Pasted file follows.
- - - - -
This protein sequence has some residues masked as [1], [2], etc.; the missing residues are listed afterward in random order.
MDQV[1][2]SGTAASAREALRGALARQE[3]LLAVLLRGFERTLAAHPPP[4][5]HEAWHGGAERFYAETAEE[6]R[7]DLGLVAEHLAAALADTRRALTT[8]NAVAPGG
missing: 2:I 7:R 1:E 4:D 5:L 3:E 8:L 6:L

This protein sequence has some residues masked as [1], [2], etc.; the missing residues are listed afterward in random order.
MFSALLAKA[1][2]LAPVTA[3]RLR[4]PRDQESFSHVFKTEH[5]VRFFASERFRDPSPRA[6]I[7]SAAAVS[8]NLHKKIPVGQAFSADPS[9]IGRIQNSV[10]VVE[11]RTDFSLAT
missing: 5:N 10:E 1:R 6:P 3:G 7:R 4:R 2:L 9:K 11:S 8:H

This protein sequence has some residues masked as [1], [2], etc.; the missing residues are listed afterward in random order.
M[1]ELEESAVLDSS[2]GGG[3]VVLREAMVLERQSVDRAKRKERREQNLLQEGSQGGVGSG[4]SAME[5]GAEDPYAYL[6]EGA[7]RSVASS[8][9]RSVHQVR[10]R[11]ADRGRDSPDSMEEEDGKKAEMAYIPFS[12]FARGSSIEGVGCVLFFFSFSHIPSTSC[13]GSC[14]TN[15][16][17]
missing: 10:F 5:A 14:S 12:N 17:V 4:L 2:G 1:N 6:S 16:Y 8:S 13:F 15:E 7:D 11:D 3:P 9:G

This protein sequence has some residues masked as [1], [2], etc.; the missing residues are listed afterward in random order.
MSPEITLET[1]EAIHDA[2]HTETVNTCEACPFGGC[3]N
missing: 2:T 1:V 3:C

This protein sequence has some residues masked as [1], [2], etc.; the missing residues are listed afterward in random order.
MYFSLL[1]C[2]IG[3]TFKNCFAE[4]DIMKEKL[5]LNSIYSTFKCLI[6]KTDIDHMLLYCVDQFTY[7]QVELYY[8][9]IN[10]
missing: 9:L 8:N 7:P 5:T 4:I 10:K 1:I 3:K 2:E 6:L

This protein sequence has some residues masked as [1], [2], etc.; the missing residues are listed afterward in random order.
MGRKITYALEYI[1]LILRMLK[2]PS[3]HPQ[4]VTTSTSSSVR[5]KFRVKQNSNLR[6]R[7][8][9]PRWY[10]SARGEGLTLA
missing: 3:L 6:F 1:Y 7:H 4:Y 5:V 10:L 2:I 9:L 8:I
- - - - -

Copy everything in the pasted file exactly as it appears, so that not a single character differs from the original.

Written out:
This protein sequence has some residues masked as [1], [2], etc.; the missing residues are listed afterward in random order.
MDQV[1][2]SGTAASAREALRGALARQE[3]LLAVLLRGFERTLAAHPPP[4][5]HEAWHGGAERFYAETAEE[6]R[7]DLGLVAEHLAAALADTRRALTT[8]NAVAPGG
missing: 2:I 7:R 1:E 4:D 5:L 3:E 8:L 6:L

This protein sequence has some residues masked as [1], [2], etc.; the missing residues are listed afterward in random order.
MFSALLAKA[1][2]LAPVTA[3]RLR[4]PRDQESFSHVFKTEH[5]VRFFASERFRDPSPRA[6]I[7]SAAAVS[8]NLHKKIPVGQAFSADPS[9]IGRIQNSV[10]VVE[11]RTDFSLAT
missing: 5:N 10:E 1:R 6:P 3:G 7:R 4:R 2:L 9:K 11:S 8:H

This protein sequence has some residues masked as [1], [2], etc.; the missing residues are listed afterward in random order.
M[1]ELEESAVLDSS[2]GGG[3]VVLREAMVLERQSVDRAKRKERREQNLLQEGSQGGVGSG[4]SAME[5]GAEDPYAYL[6]EGA[7]RSVASS[8][9]RSVHQVR[10]R[11]ADRGRDSPDSMEEEDGKKAEMAYIPFS[12]FARGSSIEGVGCVLFFFSFSHIPSTSC[13]GSC[14]TN[15][16][17]
missing: 10:F 5:A 14:S 12:N 17:V 4:L 2:G 1:N 6:S 16:Y 8:S 13:F 15:E 7:D 11:D 3:P 9:G

This protein sequence has some residues masked as [1], [2], etc.; the missing residues are listed afterward in random order.
MSPEITLET[1]EAIHDA[2]HTETVNTCEACPFGGC[3]N
missing: 2:T 1:V 3:C

This protein sequence has some residues masked as [1], [2], etc.; the missing residues are listed afterward in random order.
MYFSLL[1]C[2]IG[3]TFKNCFAE[4]DIMKEKL[5]LNSIYSTFKCLI[6]KTDIDHMLLYCVDQFTY[7]QVELYY[8][9]IN[10]
missing: 9:L 8:N 7:P 5:T 4:I 10:K 1:I 3:K 2:E 6:L

This protein sequence has some residues masked as [1], [2], etc.; the missing residues are listed afterward in random order.
MGRKITYALEYI[1]LILRMLK[2]PS[3]HPQ[4]VTTSTSSSVR[5]KFRVKQNSNLR[6]R[7][8][9]PRWY[10]SARGEGLTLA
missing: 3:L 6:F 1:Y 7:H 4:Y 5:V 10:L 2:I 9:L 8:I